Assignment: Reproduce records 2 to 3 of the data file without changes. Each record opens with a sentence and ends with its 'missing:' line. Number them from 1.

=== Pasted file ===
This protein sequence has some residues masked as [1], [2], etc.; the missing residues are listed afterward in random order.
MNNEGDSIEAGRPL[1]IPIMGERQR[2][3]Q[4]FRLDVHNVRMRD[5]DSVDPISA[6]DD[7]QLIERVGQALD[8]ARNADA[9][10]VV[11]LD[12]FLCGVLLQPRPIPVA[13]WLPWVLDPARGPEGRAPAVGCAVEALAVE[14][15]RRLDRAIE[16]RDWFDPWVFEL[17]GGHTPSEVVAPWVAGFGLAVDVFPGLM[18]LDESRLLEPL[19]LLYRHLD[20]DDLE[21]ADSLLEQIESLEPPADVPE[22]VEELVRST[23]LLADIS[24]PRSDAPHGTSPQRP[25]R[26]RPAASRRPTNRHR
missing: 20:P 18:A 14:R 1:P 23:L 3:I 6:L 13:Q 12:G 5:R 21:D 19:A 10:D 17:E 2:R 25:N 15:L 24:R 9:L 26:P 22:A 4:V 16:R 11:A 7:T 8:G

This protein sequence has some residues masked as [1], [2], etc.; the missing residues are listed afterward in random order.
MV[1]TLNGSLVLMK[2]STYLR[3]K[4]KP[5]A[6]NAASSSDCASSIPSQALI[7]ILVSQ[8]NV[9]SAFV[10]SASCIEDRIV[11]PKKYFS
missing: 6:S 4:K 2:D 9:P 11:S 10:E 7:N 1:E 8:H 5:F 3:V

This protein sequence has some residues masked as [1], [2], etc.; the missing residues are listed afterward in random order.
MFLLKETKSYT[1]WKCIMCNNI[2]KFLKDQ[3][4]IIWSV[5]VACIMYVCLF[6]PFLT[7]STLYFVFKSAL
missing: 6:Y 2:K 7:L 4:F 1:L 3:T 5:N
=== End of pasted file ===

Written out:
This protein sequence has some residues masked as [1], [2], etc.; the missing residues are listed afterward in random order.
MV[1]TLNGSLVLMK[2]STYLR[3]K[4]KP[5]A[6]NAASSSDCASSIPSQALI[7]ILVSQ[8]NV[9]SAFV[10]SASCIEDRIV[11]PKKYFS
missing: 6:S 4:K 2:D 9:P 11:S 10:E 7:N 1:E 8:H 5:F 3:V

This protein sequence has some residues masked as [1], [2], etc.; the missing residues are listed afterward in random order.
MFLLKETKSYT[1]WKCIMCNNI[2]KFLKDQ[3][4]IIWSV[5]VACIMYVCLF[6]PFLT[7]STLYFVFKSAL
missing: 6:Y 2:K 7:L 4:F 1:L 3:T 5:N